Wednesday, October 31, 2007
Frankenstein says 'Watch all the classic horror movies- moooo aah aahh AHHH......!' I recommend these tried and true favorites: Young Frankenstein, Bride of Frankenstein, Halloween (the original), Nosferatu, Dracula, The Hills Have Eyes, Friday the 13th, When a Stranger Calls, Rear Window, Nightmare on Elm Street, Incredible Shrinking Man, SSSsss!, Chainsaw Massacre, Scream, The Exorcist, Rosemary's Baby, IT, Alien, Aliens, Planet of the Apes 1 and 2. Trick or treat!
Tuesday, October 30, 2007
Last year I was asked to bring to life a firefighter's experience of surviving the World Trade Center tragedy mixed with a recurring dream of his. I did not want it to appear corny or push it to overly tragic. Here is the comp, which ended up being the finish- the sketchy quality and loose feel helped convey the moment better.
Monday, October 29, 2007
A good concept is half the battle. Sometimes the ideas just flow, they are obvious, and other times you have to brainstorm, research, look up words and phrases in the dictionary or call on a fellow artist and hash it out. In this case a cousin of mine was talking about how a crack in the sidewalk can spell big money in an injury lawsuit- and this image popped into my mind.
Thursday, October 25, 2007
Tuesday, October 23, 2007
Here's a few illustrations I did that literally were just starting out as idea doodles and became the finals because they just nailed the essence. The freshness of the line and spontaneous quality of a first take is often the way to go, and one of the best reasons to sketch. And, of course, to have fun with it.
Thursday, October 11, 2007
Occasionally I've gone on assignment as a court artist. I admit I love CSI and anything to do with forensics, law, and crime, so when I was asked to work on a trial that I had ironically just finished reading about I was thrilled.
In this case, it involved Michael Skakel, a Kennedy relative, and a murder from over two decades ago. He was found guilty
after a month of testimony, and is still fighting the sentence and trying to get a new trial over 4 years later, pleading innocence.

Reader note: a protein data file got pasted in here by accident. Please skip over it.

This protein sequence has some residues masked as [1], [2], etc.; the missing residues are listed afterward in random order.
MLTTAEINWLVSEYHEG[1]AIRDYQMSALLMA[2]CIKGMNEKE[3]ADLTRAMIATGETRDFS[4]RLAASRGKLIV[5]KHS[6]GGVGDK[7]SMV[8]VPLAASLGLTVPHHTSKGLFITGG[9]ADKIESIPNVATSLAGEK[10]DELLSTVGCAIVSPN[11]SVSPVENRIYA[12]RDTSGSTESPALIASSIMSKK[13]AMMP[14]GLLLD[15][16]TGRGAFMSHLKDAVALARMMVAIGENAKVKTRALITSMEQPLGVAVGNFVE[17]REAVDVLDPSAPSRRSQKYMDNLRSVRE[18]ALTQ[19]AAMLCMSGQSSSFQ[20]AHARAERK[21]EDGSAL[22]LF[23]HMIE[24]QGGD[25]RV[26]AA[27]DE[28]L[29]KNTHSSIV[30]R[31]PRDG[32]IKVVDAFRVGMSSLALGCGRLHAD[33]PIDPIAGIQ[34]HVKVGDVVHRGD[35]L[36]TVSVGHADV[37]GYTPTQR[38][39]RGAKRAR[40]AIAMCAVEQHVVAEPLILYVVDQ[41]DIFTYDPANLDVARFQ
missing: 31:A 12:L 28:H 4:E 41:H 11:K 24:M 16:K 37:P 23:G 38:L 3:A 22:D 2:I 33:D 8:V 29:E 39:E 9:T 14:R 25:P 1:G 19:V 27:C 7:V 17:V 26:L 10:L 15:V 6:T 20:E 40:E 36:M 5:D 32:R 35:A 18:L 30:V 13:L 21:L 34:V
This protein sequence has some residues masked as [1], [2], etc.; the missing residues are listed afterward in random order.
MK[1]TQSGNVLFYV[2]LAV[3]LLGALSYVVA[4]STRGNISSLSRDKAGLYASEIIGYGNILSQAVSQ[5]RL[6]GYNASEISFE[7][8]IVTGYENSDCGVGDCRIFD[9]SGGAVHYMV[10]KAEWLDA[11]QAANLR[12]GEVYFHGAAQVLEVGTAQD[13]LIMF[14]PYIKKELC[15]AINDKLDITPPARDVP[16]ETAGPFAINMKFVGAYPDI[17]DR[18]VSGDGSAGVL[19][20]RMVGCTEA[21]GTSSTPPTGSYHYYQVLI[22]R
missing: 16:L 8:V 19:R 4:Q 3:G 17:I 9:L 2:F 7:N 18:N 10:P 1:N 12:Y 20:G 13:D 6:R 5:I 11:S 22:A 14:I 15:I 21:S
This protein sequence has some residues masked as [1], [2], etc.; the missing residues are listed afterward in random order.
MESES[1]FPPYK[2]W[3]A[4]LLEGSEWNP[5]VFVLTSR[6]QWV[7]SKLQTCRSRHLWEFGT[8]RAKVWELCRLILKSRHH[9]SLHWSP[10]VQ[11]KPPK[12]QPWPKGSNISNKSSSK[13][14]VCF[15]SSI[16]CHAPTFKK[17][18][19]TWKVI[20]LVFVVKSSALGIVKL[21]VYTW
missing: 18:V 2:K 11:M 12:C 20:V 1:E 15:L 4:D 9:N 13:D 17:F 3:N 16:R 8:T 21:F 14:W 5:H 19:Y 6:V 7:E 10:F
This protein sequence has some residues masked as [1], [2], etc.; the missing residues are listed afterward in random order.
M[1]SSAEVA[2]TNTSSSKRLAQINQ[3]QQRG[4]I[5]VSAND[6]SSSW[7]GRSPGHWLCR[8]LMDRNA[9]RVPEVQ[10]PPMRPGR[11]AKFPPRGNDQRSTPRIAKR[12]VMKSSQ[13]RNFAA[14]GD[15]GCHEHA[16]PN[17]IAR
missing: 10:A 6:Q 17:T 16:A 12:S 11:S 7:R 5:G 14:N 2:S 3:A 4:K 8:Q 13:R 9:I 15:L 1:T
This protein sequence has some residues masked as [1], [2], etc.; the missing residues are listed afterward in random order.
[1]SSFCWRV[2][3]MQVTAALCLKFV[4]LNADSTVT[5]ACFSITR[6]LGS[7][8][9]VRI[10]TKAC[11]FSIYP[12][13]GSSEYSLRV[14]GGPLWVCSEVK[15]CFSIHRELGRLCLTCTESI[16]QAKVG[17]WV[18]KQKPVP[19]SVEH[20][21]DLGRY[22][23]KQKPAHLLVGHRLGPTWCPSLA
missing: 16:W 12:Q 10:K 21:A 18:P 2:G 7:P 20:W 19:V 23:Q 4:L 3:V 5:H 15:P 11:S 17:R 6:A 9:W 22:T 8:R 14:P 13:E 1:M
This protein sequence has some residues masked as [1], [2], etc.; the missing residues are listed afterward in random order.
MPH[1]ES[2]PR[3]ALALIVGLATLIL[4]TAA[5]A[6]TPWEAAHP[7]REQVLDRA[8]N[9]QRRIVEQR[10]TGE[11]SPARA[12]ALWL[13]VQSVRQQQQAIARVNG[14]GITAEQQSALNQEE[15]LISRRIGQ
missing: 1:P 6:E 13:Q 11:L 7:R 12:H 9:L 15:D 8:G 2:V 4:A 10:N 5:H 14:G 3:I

Recently I had the good fortune to go to Guantanamo Bay, Cuba and draw the tribunal for David Hicks, the ony detainee so far to have gotten a sentence and moved through a tribunal as of now. It was the first time any of the media- or outside world- had seen Hicks in 5 years. My job as the only court artist there was to capture how he looked. There were no cameras nor other artists allowed; whatever I produced was all that could go out.
It turned out to be quite dramatic. Hicks had gone from a militant and fit person to the opposite. Then, to the surprise of all, this turned into a case that would be heard and finished, so the media all stayed on for a week while waiting for a military jury to be flown in. The next time we saw Hicks he'd gotten a haircut and wore a suit- quite a change. Working alongside the media and the military was tremendous to say the least.
Tuesday, October 9, 2007
Here's a portrait I did of Woody Allen that brought out a free-flowing light caricature. Sometimes the subject just tugs you along in the current; in this case I could not imagine portraying him any other way. I really enjoy being open to interpreting the subject and letting that inform how I approach it stylistically, unless otherwise directed. It's so much fun to free up!
Wednesday, October 3, 2007
It's been awhile since posting- I moved, so it was chaotic for awhile. I have returned to the drawing board- or monitor, so to speak. Leaves are changing and Halloween is around the corner, so what better image to post than our old favorite Frankenstein?
This piece was done for Universal Studios as they were developing what became 'Van Helsing'. I was chosen to do the style guide with a Goth twist to the characters. Needless to say, it was a joy to work on, the kind of assignment you can't get enough of.
The media I used was traditional; I do a charcoal value drawing on Crescent cold press illustration board, fix it with workable fixative (krylon brand). Note: fix artwork outside or in a well-ventilated area, the stuff is really toxic! After letting the fix air out, I then used acrylic washes, building up color, and sometimes using rubbing alcohol to 'pull out' texture. Rubbing alcohol melts acrylic paint so you can remove, or smudge it. Very handy and gorgeous results. After the piece is done, sometimes I'll add Crystal Clear spray (again, toxic, so well-ventilated area when spraying)- it adds a nice sparkle and shine to the finish, but that's mostly if you plan to display the art.
If you have questions or comments I'm all ears. Thanks for stopping by!